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Va. Legislator Ends Bid for 3rd Term

Schrock Cites Unspecified Allegations Questioning His Ability to Serve

By Michael D. Shear and Chris L. Jenkins
Washington Post Staff Writers
Tuesday, August 31, 2004; Page A02

Rep. Edward L. Schrock (R-Va.) abruptly dropped out of his race for a third term yesterday, citing unspecified "allegations" that he said called into question his ability to represent his Virginia Beach district.

In a statement, Schrock, 63, did not address the nature of the allegations, but he said they "will not allow my campaign to focus on the real issues facing our nation and region." His chief of staff, Tom Gordy, refused any further comment last night.

The allegations will not allow "my campaign to focus on the real issues," said Rep. Edward L. Schrock, left. With him are former governor James Gilmore and Steve Case. (Tom Allen -- The Washington Post)

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Schrock's announcement came after a gay activist claimed on a Web site on Aug. 19 that Schrock is secretly gay.

Michael Rogers said his claims about Schrock were motivated by anger over what he said was the hypocrisy of the congressman's opposition to gay rights while leading a gay life. He said the purpose of his Web site is to make public the names of lawmakers and other politicians who engage in such hypocrisy.

"Why should my community protect him?" Rogers asked. "He's the enemy."

Rogers said on his Web site that Schrock had been recorded several years ago using a telephone service on which men place ads to arrange liaisons with other men. Rogers posted an audio link of an unidentified man placing an ad. Rogers said the man is Schrock, who is married and has a child.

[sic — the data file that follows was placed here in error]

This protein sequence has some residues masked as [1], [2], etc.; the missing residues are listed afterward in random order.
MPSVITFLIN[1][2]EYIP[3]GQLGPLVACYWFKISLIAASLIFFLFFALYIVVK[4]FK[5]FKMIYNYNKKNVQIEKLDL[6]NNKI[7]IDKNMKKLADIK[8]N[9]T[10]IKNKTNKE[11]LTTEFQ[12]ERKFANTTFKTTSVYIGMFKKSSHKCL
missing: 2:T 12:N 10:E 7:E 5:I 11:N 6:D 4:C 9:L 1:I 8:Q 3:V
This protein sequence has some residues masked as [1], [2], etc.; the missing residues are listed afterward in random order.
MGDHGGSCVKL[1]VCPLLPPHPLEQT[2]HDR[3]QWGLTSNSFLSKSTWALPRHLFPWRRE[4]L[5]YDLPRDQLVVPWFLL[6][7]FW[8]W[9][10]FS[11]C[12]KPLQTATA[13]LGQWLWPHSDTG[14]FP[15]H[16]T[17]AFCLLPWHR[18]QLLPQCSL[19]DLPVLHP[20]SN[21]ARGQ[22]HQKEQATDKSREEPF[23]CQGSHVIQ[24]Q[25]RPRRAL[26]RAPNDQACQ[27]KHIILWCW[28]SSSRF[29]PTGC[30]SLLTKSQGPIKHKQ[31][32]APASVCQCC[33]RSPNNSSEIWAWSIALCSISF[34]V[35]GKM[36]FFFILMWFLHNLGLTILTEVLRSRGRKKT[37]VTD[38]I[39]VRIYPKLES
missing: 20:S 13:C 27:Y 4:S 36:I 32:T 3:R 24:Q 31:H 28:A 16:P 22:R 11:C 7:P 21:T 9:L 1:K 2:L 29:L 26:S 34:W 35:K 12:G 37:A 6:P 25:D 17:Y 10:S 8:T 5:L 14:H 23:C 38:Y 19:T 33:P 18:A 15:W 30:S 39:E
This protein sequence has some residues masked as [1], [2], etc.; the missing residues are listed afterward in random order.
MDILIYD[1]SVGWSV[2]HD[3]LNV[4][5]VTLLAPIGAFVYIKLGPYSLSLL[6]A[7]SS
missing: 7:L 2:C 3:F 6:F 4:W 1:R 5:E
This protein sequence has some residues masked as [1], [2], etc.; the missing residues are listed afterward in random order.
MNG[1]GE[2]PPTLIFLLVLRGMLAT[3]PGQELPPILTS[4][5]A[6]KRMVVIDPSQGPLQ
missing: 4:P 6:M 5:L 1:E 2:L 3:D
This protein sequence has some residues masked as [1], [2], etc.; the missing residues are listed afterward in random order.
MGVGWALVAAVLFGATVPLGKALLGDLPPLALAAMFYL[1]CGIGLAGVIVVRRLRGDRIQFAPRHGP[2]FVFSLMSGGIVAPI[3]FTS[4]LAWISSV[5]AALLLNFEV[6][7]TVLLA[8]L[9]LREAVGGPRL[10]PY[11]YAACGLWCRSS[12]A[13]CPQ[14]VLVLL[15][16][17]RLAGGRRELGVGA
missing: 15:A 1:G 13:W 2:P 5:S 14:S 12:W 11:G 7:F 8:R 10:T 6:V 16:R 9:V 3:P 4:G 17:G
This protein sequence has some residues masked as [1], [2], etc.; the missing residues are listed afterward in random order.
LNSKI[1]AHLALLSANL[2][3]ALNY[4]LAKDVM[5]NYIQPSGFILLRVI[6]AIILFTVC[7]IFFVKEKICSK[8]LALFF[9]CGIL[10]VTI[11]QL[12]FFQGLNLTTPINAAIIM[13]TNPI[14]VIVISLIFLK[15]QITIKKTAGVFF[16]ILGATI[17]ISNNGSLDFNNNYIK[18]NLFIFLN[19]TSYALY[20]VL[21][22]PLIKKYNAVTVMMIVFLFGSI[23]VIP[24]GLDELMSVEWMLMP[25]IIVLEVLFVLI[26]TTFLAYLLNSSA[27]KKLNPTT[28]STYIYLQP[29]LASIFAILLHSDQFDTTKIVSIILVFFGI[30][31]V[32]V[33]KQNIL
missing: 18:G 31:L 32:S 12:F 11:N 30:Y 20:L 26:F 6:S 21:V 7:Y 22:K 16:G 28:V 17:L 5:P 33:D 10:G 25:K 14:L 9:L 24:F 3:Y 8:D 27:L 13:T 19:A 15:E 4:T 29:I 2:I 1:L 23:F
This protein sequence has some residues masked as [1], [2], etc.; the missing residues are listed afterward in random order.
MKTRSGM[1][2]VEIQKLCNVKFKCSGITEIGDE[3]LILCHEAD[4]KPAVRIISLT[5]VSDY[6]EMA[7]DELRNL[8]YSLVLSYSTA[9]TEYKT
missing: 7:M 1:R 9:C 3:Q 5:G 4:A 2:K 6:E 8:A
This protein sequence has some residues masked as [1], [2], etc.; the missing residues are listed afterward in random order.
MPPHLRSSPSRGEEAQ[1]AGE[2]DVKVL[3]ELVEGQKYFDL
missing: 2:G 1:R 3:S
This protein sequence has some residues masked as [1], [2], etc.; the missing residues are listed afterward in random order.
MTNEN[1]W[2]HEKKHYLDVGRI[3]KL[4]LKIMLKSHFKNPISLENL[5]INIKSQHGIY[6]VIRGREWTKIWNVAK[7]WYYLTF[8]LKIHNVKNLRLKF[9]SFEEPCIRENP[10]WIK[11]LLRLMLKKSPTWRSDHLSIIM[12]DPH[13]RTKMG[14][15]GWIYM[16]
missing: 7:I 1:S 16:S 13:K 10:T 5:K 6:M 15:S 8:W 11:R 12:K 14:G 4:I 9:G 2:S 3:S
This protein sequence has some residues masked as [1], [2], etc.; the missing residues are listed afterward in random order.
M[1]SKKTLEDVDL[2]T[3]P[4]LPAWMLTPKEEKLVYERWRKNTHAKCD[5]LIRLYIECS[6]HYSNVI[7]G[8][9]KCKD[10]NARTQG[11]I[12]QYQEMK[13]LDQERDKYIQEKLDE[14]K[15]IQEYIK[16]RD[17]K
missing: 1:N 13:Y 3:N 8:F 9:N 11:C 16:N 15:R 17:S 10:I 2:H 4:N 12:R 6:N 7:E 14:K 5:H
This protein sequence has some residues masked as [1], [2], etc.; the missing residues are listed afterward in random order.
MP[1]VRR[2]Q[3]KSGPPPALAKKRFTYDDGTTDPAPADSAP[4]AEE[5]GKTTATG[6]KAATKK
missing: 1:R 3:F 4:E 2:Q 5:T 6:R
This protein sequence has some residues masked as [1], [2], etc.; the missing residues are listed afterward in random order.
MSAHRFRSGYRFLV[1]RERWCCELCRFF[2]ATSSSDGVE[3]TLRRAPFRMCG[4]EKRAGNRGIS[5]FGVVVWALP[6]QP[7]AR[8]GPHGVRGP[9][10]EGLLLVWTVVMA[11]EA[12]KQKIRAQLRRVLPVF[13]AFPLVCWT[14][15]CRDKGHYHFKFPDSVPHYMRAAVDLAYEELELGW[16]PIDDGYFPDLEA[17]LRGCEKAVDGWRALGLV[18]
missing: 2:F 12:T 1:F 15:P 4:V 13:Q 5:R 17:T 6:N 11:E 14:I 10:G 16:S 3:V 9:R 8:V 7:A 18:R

The accusation by Rogers had circulated widely among Republicans in the state during the past 10 days and spurred rounds of talks among members of Congress, House leaders and local party leaders.

"We were unable to get any facts. It was all rumors and conjecture," said one Republican familiar with the talks who spoke on condition of anonymity. "No one wanted to believe the rumors. Everyone wanted to stand with Ed."

Last week, Gordy called Rogers's accusations "unsubstantiated rumors" and insisted that Schrock would stand for reelection as planned.

But party leaders in the district began planning a meeting in case they needed to review their nomination. The 2nd District Republican Party is scheduled to meet tonight to select a new nominee.

Mark L. McKinney, chairman of the Virginia Beach Republican Committee, said he had not talked directly to Schrock. "It's a shame that he had to resign because of a Web site that is trying to push a point of view . . . but . . . I have to believe that this was the reason why he stepped down."

Schrock's announcement came on the first night of the Republican National Convention in New York.

Virginia's top Republicans publicly ignored the sexual allegations and offered kind words about Schrock's service in Congress. Schrock, a Navy veteran of the Vietnam War, was elected in 2000 to represent Virginia's 2nd District, a conservative part of the state that includes Virginia Beach, parts of Norfolk and Hampton and Virginia's Eastern Shore.

The area is home to many military bases and a large number of active-duty service people and veterans.

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